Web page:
Besides, the fourth man was only tested because he had only eaten chocolates and water, and so it was already known that he had not had a curry.

The main point, though, is that it transpires that no tests were actually performed that might be amenable to a second opinion, or having scientific consequences that might actually identify the poison, say, - for example, on the water bottles that anyone facing that situation would surely have retained (even supposing that in the event it was the chocolate that was contaminated). Once again, just a little reflection shows up the faults in the story.

15."The arduous journey" refers to the eight hours drive from Kyiv to Lviv followed by a six hours drive from Lviv to Warsaw in order to catch a private jet to Istanbul. The story was that, despite having been poisoned, Umerov trustingly accepted the lift from the two Russian entrepreneurs (accompanied perhaps by the fourth man) in order to get treatment in Turkey - literally a case of the blind leading the blind.

But it is surprising that Umerov did not travel by helicopter - as it was reported that other members of the delegation did on March 3. Moreover, those tracking "Russian oligarch jets" give no indication that any of Abramovich's jets ever flew from Warsaw early March. Indeed, the particular jet that Abramovich seems to have been using, Jet LX-Ray (which had landed in Tel Aviv on March 13 just prior to Abramovich being photographed in the VIP lounge), had flown from Istanbul March 2 to Ankara March 2, and had returned from Ankara March 4 to Istanbul March 5 suggesting that Abramovich may have been staying in Ankara at the time he was supposed to have been poisoned.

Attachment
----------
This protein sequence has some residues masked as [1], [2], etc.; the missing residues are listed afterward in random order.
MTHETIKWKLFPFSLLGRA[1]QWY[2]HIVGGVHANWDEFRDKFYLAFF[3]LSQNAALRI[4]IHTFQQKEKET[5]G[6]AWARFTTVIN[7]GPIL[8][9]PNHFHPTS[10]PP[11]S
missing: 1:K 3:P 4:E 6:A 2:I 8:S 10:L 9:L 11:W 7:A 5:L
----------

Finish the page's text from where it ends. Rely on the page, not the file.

16. In response to this it might be claimed (as per the Times on March 28, Abramovich skirts sanctions and radar) that Abramovich and Umerov were using a Hawker 800XP rerouted to Warsaw, and organised by a Turkish company. Hannah Lucinda Smith reported that a Hawker travelled from Istanbul to Moscow and back on March 23, and so presumably the same arrangement was deployed twenty days earlier.

However, it is odd that Abramovich did not use his own private jet to travel to Moscow on March 23 as he appears to have done just that on March 14/15, when of course it does not seem that he would have had to avoid sanctions. Given the timing and source of the radar-skirting article, the Turkish Hawker begins to look suspiciously like an alibi (in that the story gives credence to the idea that he might have been out of Turkey in time to be poisoned in early March).

For if the aim was to avoid detection (the flight tracker was switched off) how would the Times come to know that fact? And if they were told what was the point of the secrecy in the first place? Finally, why did the Times bother to mention sanction-avoidance-measures at all given that these were not relevant to flights to Moscow?

In any case, Abramovich was sanctioned by the UK government on March 10, and so presumably he could have freely flown to Europe for the second round of peace talks had he attended them.

From such considerations we may glean why this strange artifice of the arduous journey had to be invented. If indeed Abramovich had stayed in Turkey during the relevant time period, and had not used his jets to travel to Ukraine, then some other means of travel would need to be postulated - hence the rendezvous in Warsaw. It was Grozev who had supplied that detail, which had also been intimated earlier that morning with Smith's scoop about the Hawker 800XP.

17. Needless to say, all these considerations only strengthen radical scepticism, namely, that the whole story was made up at a later date. When the circumstances are put under the microscope they melt away. That is to say, and to repeat, the story completely lacks contemporaneous evidence.